Wednesday, February 12, 2020

15 Top-Paying IT Certifications for 2020

Here's an interesting article from Global Knowledge. Notice that the top certifications are focused on cloud, security, and risk. Importantly, both here and from some of the pundits discussing this, you'll see that in many cases multiple certifications matter, demonstrating a broad level of knowledge, and the average level of experience may be more than you think.

Take a look at the details here:

Top-paying certifications:

  1. Google Certified Professional Cloud Architect — $175,761
  2. AWS Certified Solutions Architect – Associate — $149,446
  3. CISM – Certified Information Security Manager — $148,622
  4. CRISC – Certified in Risk and Information Systems Control — $146,480
  5. PMP® – Project Management Professional — $143,493
  6. CISSP – Certified Information Systems Security Professional — $141,452
  7. CISA – Certified Information Systems Auditor — $132,278
  8. AWS Certified Cloud Practitioner — $131,465
  9. VCP6-DCV: VMware Certified Professional 6 – Data Center Virtualization — $130,226
  10. ITIL® Foundation — $129,402
  11. Microsoft Certified: Azure Fundamentals — $126,653
  12. Microsoft Certified: Azure Administrator Associate — $125,993
  13. CCA-N: Citrix Certified Associate – Networking — $125,264
  14. CCNP Routing and Switching — $119,178
  15. CCP-V: Citrix Certified Professional – Virtualization — $117,069

Monday, February 10, 2020

Scaled Agile Framework®: SAFe® for Lean Enterprises

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I'm a supportive fan of what Dean Leffingwell, Creator of SAFe® and Chief Methodologist at Scaled Agile, Inc., has done with Agile development. He's created an excellent body of work. Please take a minute to view his website for more information and learn how to leverage his work and lower your project risk with your own teams.

Why is this important? Let's say your strategy and technology decisions are correct. Tactical execution is difficult. Presuming your strategic direction is on target, how do you get there? Effective execution can be learned, and here's one place to start. The unfortunate reality is that poorly executed projects often result in insecure systems. Security controls are poorly implemented or left out entirely. I've often said that simply based on the paperwork alone, I get a good feel for how well the security controls are implemented. Stop taking shortcuts. Do it right the first time.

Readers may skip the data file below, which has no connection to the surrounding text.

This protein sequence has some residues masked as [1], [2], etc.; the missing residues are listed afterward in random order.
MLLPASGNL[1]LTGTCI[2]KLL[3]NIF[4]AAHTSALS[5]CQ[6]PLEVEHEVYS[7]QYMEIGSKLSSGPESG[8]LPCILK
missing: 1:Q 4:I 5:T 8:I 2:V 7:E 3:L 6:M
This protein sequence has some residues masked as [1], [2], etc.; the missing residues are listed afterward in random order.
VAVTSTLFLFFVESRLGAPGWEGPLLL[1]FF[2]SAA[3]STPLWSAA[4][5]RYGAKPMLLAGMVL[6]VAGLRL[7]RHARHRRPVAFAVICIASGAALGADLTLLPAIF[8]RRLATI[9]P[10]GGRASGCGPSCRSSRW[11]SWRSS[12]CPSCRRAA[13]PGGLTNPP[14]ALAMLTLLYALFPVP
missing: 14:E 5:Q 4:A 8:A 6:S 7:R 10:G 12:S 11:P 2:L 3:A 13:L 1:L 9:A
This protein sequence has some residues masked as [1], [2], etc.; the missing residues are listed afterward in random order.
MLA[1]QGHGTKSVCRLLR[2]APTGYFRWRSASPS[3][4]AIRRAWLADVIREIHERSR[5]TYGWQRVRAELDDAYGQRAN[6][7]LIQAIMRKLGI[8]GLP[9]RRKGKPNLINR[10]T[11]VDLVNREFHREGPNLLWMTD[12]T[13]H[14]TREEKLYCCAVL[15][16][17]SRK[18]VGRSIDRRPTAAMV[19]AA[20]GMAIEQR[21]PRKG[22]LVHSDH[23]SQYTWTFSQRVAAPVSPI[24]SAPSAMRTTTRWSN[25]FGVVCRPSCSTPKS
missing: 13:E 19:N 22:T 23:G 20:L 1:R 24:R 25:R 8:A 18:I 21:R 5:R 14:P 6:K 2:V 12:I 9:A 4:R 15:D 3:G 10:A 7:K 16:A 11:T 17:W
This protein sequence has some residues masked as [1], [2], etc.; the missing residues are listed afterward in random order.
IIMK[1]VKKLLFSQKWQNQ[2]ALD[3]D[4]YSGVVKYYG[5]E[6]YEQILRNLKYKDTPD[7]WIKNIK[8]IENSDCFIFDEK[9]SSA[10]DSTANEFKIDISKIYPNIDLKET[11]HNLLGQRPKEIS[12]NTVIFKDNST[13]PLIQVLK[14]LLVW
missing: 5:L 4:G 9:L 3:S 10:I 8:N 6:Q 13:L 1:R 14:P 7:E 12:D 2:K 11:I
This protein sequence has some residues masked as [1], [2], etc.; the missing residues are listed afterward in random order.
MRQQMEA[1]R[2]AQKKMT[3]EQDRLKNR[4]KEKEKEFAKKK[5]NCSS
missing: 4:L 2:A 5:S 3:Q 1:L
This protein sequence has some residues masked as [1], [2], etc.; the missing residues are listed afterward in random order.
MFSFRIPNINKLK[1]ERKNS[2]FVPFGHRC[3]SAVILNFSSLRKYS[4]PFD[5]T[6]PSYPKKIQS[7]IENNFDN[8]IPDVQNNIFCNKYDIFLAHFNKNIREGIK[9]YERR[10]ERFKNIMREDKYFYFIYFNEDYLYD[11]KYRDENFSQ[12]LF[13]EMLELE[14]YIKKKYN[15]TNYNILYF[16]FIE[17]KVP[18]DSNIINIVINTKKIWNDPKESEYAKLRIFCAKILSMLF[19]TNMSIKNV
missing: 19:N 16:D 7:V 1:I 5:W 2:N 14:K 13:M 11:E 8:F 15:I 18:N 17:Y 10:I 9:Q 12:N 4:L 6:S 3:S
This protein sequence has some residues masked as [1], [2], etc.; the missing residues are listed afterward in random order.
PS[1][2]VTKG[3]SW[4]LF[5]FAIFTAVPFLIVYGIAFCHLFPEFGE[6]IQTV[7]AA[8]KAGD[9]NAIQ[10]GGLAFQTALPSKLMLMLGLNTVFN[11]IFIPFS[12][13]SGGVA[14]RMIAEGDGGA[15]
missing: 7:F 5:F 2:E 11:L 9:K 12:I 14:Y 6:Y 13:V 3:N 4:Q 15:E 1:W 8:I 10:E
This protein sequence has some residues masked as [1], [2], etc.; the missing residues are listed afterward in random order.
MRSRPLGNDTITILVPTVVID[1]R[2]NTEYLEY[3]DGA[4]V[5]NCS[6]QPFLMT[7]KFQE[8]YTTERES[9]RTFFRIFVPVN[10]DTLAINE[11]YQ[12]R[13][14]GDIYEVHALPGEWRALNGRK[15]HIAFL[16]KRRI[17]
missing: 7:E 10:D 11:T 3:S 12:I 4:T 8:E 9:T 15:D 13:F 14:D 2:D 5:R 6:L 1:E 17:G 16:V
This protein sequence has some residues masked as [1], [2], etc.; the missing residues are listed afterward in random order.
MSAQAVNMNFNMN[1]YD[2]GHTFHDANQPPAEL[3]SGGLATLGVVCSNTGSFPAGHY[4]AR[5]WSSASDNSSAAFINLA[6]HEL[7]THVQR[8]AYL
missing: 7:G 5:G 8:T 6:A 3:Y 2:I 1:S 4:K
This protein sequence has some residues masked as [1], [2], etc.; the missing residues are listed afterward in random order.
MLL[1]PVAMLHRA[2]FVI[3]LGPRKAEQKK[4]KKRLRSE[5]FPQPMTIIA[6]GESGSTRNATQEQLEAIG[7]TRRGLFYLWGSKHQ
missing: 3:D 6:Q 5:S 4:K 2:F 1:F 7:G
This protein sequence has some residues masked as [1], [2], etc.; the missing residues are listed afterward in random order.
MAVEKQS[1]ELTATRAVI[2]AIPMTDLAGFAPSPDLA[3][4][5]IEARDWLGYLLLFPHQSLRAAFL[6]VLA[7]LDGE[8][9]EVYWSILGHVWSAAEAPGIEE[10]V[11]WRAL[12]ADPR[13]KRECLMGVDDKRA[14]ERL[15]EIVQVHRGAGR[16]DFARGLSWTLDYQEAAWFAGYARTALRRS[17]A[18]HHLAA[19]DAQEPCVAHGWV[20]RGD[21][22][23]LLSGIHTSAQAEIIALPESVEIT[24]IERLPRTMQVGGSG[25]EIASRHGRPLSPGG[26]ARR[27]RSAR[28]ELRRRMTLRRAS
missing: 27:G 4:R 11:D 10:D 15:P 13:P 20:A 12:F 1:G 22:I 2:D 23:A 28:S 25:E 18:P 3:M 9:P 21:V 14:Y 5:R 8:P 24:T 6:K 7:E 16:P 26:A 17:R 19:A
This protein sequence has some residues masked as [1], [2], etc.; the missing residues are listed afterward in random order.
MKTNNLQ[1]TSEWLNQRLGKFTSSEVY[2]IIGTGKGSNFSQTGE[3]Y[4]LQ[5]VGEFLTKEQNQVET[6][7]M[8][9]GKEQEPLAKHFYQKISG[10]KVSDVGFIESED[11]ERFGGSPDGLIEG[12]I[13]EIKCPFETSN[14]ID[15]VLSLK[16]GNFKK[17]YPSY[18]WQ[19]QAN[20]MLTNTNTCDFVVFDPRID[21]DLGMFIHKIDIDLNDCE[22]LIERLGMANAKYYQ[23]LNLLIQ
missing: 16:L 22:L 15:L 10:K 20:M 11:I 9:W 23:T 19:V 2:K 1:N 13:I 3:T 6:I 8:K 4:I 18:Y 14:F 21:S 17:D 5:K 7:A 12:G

Following is from his website:

The latest version, SAFe 5.0, is built around the Seven Core Competencies of the Lean Enterprise that are critical to achieving and sustaining a competitive advantage in an increasingly digital age: 

  1. Lean-Agile Leadership – Advancing and applying Lean-Agile leadership skills that drive and sustain organizational change by empowering individuals and teams to reach their highest potential 
  2. Team and Technical Agility – Driving team Agile behaviors as well asl sound technical practices including Built-in Quality, Behavior-Driven Development (BDD), Agile testing, Test-Driven Development (TDD), and more 
  3. Agile Product Delivery – Building high-performing teams-of-teams that use design thinking and customer-centricity to provide a continuous flow of valuable products using DevOps, the Continuous Delivery Pipeline, and Release on Demand 
  4. Enterprise Solution Delivery – Building and sustaining the world’s largest software applications, networks, and cyber-physical solutions 
  5. Lean Portfolio Management – Executing portfolio vision and strategy formulation, chartering portfolios, creating the Vision, Lean budgets and Guardrails, as well as portfolio prioritization, and roadmapping